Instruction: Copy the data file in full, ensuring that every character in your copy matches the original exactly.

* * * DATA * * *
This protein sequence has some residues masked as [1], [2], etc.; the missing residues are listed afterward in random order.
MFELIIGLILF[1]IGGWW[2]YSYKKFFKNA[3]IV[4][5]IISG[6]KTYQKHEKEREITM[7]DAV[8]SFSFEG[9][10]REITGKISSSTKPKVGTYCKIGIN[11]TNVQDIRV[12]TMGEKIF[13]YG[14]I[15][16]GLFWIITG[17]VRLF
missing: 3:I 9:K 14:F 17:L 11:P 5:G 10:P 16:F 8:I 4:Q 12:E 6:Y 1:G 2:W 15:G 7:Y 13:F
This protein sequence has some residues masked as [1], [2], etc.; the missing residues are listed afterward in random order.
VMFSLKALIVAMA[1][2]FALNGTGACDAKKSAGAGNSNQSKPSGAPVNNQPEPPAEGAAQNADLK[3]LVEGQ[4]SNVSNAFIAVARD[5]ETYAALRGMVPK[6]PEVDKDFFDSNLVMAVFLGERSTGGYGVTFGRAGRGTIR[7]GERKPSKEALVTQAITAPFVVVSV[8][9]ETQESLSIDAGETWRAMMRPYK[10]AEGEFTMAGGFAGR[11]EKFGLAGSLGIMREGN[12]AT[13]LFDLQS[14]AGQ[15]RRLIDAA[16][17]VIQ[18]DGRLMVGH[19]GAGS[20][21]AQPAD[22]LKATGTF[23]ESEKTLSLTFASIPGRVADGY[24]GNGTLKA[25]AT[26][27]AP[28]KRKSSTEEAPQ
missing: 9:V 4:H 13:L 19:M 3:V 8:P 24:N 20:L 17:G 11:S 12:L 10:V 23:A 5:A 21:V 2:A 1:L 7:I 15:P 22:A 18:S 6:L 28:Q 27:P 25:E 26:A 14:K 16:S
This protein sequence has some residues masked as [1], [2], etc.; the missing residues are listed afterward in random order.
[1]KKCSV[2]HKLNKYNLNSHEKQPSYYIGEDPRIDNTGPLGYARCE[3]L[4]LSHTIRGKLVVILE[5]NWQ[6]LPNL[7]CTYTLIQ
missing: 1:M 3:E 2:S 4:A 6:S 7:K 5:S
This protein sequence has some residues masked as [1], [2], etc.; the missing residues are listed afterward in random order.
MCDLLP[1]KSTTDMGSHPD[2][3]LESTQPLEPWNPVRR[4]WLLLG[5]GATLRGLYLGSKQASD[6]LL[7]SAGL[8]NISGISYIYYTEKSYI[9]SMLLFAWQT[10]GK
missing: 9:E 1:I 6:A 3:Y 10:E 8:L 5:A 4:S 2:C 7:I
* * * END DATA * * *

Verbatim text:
This protein sequence has some residues masked as [1], [2], etc.; the missing residues are listed afterward in random order.
MFELIIGLILF[1]IGGWW[2]YSYKKFFKNA[3]IV[4][5]IISG[6]KTYQKHEKEREITM[7]DAV[8]SFSFEG[9][10]REITGKISSSTKPKVGTYCKIGIN[11]TNVQDIRV[12]TMGEKIF[13]YG[14]I[15][16]GLFWIITG[17]VRLF
missing: 3:I 9:K 14:F 17:L 11:P 5:G 10:P 16:F 8:I 4:Q 12:E 6:Y 1:G 2:W 15:G 7:Y 13:F
This protein sequence has some residues masked as [1], [2], etc.; the missing residues are listed afterward in random order.
VMFSLKALIVAMA[1][2]FALNGTGACDAKKSAGAGNSNQSKPSGAPVNNQPEPPAEGAAQNADLK[3]LVEGQ[4]SNVSNAFIAVARD[5]ETYAALRGMVPK[6]PEVDKDFFDSNLVMAVFLGERSTGGYGVTFGRAGRGTIR[7]GERKPSKEALVTQAITAPFVVVSV[8][9]ETQESLSIDAGETWRAMMRPYK[10]AEGEFTMAGGFAGR[11]EKFGLAGSLGIMREGN[12]AT[13]LFDLQS[14]AGQ[15]RRLIDAA[16][17]VIQ[18]DGRLMVGH[19]GAGS[20][21]AQPAD[22]LKATGTF[23]ESEKTLSLTFASIPGRVADGY[24]GNGTLKA[25]AT[26][27]AP[28]KRKSSTEEAPQ
missing: 9:V 4:H 13:L 19:M 3:V 8:P 24:N 20:L 17:G 11:S 12:L 10:V 23:A 5:A 21:V 2:A 1:L 7:I 15:P 22:A 18:S 6:L 28:Q 27:P 25:E 26:A 14:K 16:S
This protein sequence has some residues masked as [1], [2], etc.; the missing residues are listed afterward in random order.
[1]KKCSV[2]HKLNKYNLNSHEKQPSYYIGEDPRIDNTGPLGYARCE[3]L[4]LSHTIRGKLVVILE[5]NWQ[6]LPNL[7]CTYTLIQ
missing: 1:M 3:E 2:S 4:A 6:S 7:K 5:S
This protein sequence has some residues masked as [1], [2], etc.; the missing residues are listed afterward in random order.
MCDLLP[1]KSTTDMGSHPD[2][3]LESTQPLEPWNPVRR[4]WLLLG[5]GATLRGLYLGSKQASD[6]LL[7]SAGL[8]NISGISYIYYTEKSYI[9]SMLLFAWQT[10]GK
missing: 9:E 1:I 6:A 3:Y 10:E 8:L 5:A 4:S 2:C 7:I